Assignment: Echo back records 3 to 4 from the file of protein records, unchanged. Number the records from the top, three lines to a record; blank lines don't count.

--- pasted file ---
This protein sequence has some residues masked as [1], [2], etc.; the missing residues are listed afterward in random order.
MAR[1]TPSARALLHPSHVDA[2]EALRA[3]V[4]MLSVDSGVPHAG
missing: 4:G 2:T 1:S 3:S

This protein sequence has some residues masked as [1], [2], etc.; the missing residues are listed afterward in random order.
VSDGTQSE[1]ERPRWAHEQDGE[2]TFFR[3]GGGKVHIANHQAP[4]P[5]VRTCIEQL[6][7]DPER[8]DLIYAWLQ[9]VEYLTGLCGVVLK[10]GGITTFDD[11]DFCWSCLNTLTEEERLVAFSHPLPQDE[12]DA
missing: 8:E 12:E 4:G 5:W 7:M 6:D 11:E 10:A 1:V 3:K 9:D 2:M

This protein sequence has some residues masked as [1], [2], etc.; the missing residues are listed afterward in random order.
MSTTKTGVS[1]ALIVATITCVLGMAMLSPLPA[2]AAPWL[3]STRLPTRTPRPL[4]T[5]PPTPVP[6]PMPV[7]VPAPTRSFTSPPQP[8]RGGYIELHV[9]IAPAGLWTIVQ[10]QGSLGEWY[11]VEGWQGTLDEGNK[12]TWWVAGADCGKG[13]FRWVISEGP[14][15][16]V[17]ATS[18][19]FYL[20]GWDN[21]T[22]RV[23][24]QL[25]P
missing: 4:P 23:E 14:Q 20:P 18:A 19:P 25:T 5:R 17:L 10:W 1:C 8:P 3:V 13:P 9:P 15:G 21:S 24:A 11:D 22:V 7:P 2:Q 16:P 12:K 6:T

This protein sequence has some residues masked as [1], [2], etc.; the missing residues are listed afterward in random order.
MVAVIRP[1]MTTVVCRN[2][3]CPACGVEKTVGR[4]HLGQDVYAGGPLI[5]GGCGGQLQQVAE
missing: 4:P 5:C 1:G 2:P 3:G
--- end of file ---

This protein sequence has some residues masked as [1], [2], etc.; the missing residues are listed afterward in random order.
MSTTKTGVS[1]ALIVATITCVLGMAMLSPLPA[2]AAPWL[3]STRLPTRTPRPL[4]T[5]PPTPVP[6]PMPV[7]VPAPTRSFTSPPQP[8]RGGYIELHV[9]IAPAGLWTIVQ[10]QGSLGEWY[11]VEGWQGTLDEGNK[12]TWWVAGADCGKG[13]FRWVISEGP[14][15][16]V[17]ATS[18][19]FYL[20]GWDN[21]T[22]RV[23][24]QL[25]P
missing: 4:P 23:E 14:Q 20:P 18:A 19:P 25:T 5:R 17:L 10:W 1:C 8:P 3:V 13:P 9:P 15:G 21:S 24:A 11:D 22:V 7:P 2:Q 16:P 12:K 6:T

This protein sequence has some residues masked as [1], [2], etc.; the missing residues are listed afterward in random order.
MVAVIRP[1]MTTVVCRN[2][3]CPACGVEKTVGR[4]HLGQDVYAGGPLI[5]GGCGGQLQQVAE
missing: 4:P 5:C 1:G 2:P 3:G